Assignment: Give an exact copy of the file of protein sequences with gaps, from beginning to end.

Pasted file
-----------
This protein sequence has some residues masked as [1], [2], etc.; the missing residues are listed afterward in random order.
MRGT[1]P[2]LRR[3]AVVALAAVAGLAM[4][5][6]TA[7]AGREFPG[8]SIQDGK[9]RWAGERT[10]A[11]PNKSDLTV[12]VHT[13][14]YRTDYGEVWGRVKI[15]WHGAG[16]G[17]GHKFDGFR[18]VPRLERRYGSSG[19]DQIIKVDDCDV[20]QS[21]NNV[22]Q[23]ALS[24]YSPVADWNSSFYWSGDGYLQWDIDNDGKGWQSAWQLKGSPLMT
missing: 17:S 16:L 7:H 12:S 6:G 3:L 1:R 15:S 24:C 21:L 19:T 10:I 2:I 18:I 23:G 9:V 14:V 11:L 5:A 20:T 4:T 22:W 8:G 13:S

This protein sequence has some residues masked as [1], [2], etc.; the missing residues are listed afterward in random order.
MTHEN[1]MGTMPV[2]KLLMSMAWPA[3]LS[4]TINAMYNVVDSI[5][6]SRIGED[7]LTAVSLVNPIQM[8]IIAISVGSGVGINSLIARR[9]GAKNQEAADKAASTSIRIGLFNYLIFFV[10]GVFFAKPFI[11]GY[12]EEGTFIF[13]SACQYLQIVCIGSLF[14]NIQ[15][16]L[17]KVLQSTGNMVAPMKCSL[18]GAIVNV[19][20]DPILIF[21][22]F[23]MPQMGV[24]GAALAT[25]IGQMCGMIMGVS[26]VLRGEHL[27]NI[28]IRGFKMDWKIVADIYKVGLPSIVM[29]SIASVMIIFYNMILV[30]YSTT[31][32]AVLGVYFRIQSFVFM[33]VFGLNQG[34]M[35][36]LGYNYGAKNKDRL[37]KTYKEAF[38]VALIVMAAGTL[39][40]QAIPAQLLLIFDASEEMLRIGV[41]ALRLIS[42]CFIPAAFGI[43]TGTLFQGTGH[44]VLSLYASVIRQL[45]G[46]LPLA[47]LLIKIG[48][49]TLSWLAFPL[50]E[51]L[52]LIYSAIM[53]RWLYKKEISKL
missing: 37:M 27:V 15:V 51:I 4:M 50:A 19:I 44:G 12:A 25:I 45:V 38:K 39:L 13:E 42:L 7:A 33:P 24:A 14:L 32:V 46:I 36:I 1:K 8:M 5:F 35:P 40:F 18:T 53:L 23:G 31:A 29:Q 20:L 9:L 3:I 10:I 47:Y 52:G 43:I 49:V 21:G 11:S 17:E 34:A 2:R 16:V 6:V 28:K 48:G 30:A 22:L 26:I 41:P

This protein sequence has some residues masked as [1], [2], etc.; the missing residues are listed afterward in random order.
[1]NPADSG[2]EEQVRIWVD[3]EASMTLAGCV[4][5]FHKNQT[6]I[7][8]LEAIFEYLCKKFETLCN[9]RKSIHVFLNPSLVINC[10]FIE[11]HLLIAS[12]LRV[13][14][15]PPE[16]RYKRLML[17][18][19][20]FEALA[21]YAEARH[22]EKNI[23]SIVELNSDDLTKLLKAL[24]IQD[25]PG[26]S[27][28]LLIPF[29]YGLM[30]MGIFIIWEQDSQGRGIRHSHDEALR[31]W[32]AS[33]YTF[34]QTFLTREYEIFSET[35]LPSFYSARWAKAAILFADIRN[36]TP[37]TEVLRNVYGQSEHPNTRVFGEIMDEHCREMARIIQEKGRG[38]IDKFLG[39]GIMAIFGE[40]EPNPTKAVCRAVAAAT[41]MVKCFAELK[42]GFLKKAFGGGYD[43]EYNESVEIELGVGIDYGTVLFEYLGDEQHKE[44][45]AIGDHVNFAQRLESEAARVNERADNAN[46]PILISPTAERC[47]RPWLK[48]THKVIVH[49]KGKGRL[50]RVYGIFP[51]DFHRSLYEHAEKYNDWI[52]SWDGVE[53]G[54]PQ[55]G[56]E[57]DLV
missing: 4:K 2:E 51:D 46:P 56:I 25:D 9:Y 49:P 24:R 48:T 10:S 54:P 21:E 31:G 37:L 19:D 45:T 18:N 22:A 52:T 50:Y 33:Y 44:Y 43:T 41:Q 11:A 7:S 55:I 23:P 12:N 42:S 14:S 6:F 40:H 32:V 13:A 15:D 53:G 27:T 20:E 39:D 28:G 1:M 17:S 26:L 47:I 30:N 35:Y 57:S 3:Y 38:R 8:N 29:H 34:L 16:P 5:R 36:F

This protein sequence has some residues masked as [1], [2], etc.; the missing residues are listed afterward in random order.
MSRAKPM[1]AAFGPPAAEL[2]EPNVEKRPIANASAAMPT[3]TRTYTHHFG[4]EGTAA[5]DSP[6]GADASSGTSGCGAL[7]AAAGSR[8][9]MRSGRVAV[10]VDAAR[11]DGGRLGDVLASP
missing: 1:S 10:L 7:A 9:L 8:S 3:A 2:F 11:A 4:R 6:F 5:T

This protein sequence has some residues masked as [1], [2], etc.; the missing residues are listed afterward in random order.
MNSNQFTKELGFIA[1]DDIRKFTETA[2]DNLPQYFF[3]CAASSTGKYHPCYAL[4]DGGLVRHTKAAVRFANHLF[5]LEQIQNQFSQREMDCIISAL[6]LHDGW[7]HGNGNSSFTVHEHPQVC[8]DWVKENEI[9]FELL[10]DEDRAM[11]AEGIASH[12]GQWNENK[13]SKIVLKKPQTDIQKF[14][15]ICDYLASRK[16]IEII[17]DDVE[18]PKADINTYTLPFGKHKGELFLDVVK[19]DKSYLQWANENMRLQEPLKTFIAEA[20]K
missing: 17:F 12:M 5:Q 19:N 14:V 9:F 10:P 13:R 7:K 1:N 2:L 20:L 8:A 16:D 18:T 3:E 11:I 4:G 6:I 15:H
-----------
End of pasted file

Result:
This protein sequence has some residues masked as [1], [2], etc.; the missing residues are listed afterward in random order.
MRGT[1]P[2]LRR[3]AVVALAAVAGLAM[4][5][6]TA[7]AGREFPG[8]SIQDGK[9]RWAGERT[10]A[11]PNKSDLTV[12]VHT[13][14]YRTDYGEVWGRVKI[15]WHGAG[16]G[17]GHKFDGFR[18]VPRLERRYGSSG[19]DQIIKVDDCDV[20]QS[21]NNV[22]Q[23]ALS[24]YSPVADWNSSFYWSGDGYLQWDIDNDGKGWQSAWQLKGSPLMT
missing: 17:S 16:L 7:H 12:S 6:G 3:L 1:R 15:S 24:C 21:L 19:T 10:I 2:I 18:I 23:G 9:V 14:V 11:L 5:A 20:T 4:T 22:W 8:G 13:S

This protein sequence has some residues masked as [1], [2], etc.; the missing residues are listed afterward in random order.
MTHEN[1]MGTMPV[2]KLLMSMAWPA[3]LS[4]TINAMYNVVDSI[5][6]SRIGED[7]LTAVSLVNPIQM[8]IIAISVGSGVGINSLIARR[9]GAKNQEAADKAASTSIRIGLFNYLIFFV[10]GVFFAKPFI[11]GY[12]EEGTFIF[13]SACQYLQIVCIGSLF[14]NIQ[15][16]L[17]KVLQSTGNMVAPMKCSL[18]GAIVNV[19][20]DPILIF[21][22]F[23]MPQMGV[24]GAALAT[25]IGQMCGMIMGVS[26]VLRGEHL[27]NI[28]IRGFKMDWKIVADIYKVGLPSIVM[29]SIASVMIIFYNMILV[30]YSTT[31][32]AVLGVYFRIQSFVFM[33]VFGLNQG[34]M[35][36]LGYNYGAKNKDRL[37]KTYKEAF[38]VALIVMAAGTL[39][40]QAIPAQLLLIFDASEEMLRIGV[41]ALRLIS[42]CFIPAAFGI[43]TGTLFQGTGH[44]VLSLYASVIRQL[45]G[46]LPLA[47]LLIKIG[48][49]TLSWLAFPL[50]E[51]L[52]LIYSAIM[53]RWLYKKEISKL
missing: 37:M 27:V 15:V 51:I 4:M 50:A 19:I 44:G 12:A 25:I 45:V 38:K 39:L 13:E 42:L 7:A 33:P 24:A 14:L 32:V 46:I 36:I 1:K 8:M 5:F 35:P 40:F 18:T 53:L 23:G 31:A 29:Q 20:L 9:L 3:I 10:I 47:Y 52:G 43:I 49:V 21:G 11:S 17:E 34:A 2:R 16:V 6:V 28:K 48:G 30:A 22:L 26:I 41:P

This protein sequence has some residues masked as [1], [2], etc.; the missing residues are listed afterward in random order.
[1]NPADSG[2]EEQVRIWVD[3]EASMTLAGCV[4][5]FHKNQT[6]I[7][8]LEAIFEYLCKKFETLCN[9]RKSIHVFLNPSLVINC[10]FIE[11]HLLIAS[12]LRV[13][14][15]PPE[16]RYKRLML[17][18][19][20]FEALA[21]YAEARH[22]EKNI[23]SIVELNSDDLTKLLKAL[24]IQD[25]PG[26]S[27][28]LLIPF[29]YGLM[30]MGIFIIWEQDSQGRGIRHSHDEALR[31]W[32]AS[33]YTF[34]QTFLTREYEIFSET[35]LPSFYSARWAKAAILFADIRN[36]TP[37]TEVLRNVYGQSEHPNTRVFGEIMDEHCREMARIIQEKGRG[38]IDKFLG[39]GIMAIFGE[40]EPNPTKAVCRAVAAAT[41]MVKCFAELK[42]GFLKKAFGGGYD[43]EYNESVEIELGVGIDYGTVLFEYLGDEQHKE[44][45]AIGDHVNFAQRLESEAARVNERADNAN[46]PILISPTAERC[47]RPWLK[48]THKVIVH[49]KGKGRL[50]RVYGIFP[51]DFHRSLYEHAEKYNDWI[52]SWDGVE[53]G[54]PQ[55]G[56]E[57]DLV
missing: 4:K 2:E 51:D 46:P 56:I 25:D 9:Y 49:P 24:R 48:T 10:S 54:P 21:E 31:G 37:L 19:D 45:T 18:N 22:A 52:T 50:Y 33:Y 44:Y 43:T 41:Q 11:A 7:S 55:I 23:P 12:N 42:S 14:S 6:F 40:H 32:V 13:A 15:D 53:G 27:T 20:E 39:D 28:G 1:M 17:S 26:L 47:I 30:N 35:Y 57:S 3:Y 38:R 8:N 29:H 34:L 16:P 5:R 36:F

This protein sequence has some residues masked as [1], [2], etc.; the missing residues are listed afterward in random order.
MSRAKPM[1]AAFGPPAAEL[2]EPNVEKRPIANASAAMPT[3]TRTYTHHFG[4]EGTAA[5]DSP[6]GADASSGTSGCGAL[7]AAAGSR[8][9]MRSGRVAV[10]VDAAR[11]DGGRLGDVLASP
missing: 1:S 10:L 7:A 9:L 8:S 3:A 2:F 11:A 4:R 6:F 5:T

This protein sequence has some residues masked as [1], [2], etc.; the missing residues are listed afterward in random order.
MNSNQFTKELGFIA[1]DDIRKFTETA[2]DNLPQYFF[3]CAASSTGKYHPCYAL[4]DGGLVRHTKAAVRFANHLF[5]LEQIQNQFSQREMDCIISAL[6]LHDGW[7]HGNGNSSFTVHEHPQVC[8]DWVKENEI[9]FELL[10]DEDRAM[11]AEGIASH[12]GQWNENK[13]SKIVLKKPQTDIQKF[14][15]ICDYLASRK[16]IEII[17]DDVE[18]PKADINTYTLPFGKHKGELFLDVVK[19]DKSYLQWANENMRLQEPLKTFIAEA[20]K
missing: 17:F 12:M 5:Q 19:N 14:V 9:F 10:P 13:R 7:K 1:N 2:L 20:L 8:A 16:D 18:T 3:E 11:I 4:G 6:I 15:H